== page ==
WARWICK, R.I. (WPRI) — A Warwick church is severely damaged after flames engulfed the building, destroying its steeple the night before Thanksgiving.
Firefighters responded to Woodbury Union Church around 7:30 p.m. following reports of heavy smoke and fire coming from the building.
According to Acting Fire Chief Marcel Fontenault, the fire started outside of the building and quickly spread up the siding and into the attic.
“We did have crews make entry to try and head it off, but they were met with too much fire and we had to pull them out because it got into the attic space and the steeple area,” Fontenault said.
Crews worked for hours to pour water on the flames, focusing on the inferno in the church steeple. The charred steeple eventually collapsed under the force of the water from multiple hoses.
Fontenault said they do not believe anyone was inside the building when the fire broke out, and no one was injured.
George Tarring, the head of maintenance for the Presbyterian church and a lifelong member, told Eyewitness News he locked up around 12:30 p.m. and was most likely the last person inside the building.
“It’s very, very sad to say the least,” Tarring said.
Tarring said he was baptized at the church and his grandfather was one of the church’s founders more than 100 years ago.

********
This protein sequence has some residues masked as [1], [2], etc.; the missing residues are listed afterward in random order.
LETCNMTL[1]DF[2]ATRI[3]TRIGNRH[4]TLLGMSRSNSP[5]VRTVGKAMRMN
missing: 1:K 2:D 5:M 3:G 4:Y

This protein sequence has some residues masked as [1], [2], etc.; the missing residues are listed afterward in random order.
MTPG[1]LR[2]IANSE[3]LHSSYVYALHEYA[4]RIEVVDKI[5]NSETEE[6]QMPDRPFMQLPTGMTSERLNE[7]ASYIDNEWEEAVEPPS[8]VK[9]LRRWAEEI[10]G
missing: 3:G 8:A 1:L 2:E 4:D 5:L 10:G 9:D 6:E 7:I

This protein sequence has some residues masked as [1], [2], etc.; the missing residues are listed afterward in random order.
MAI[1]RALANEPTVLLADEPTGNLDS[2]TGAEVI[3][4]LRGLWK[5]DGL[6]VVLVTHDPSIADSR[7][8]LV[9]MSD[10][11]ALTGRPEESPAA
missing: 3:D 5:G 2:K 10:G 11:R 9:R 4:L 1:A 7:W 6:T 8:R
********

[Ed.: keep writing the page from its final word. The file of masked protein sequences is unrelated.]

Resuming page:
He said Boy Scouts normally meet in the church on Wednesday nights, but didn’t hold their weekly meeting because of the Thanksgiving holiday.
This is not the first time a fire raged through the church, which was built in 1908. According to the church’s website, a fire swept through the building in 1933, though the congregation was able to rebuild what was damaged. The building was eventually enlarged as the amount of worshipers grew.
Warwick Mayor Joseph Solomon said the church is an important part of Conimicut Village.
“It’s been a part of this community for a long, long time,” Solomon said. “It’s a partner in this community, a lot of parishioners are from this community and outside this community.”
The cause of the fire remains under investigation by the state fire marshal, though fire officials said it does not appear to be suspicious at this time.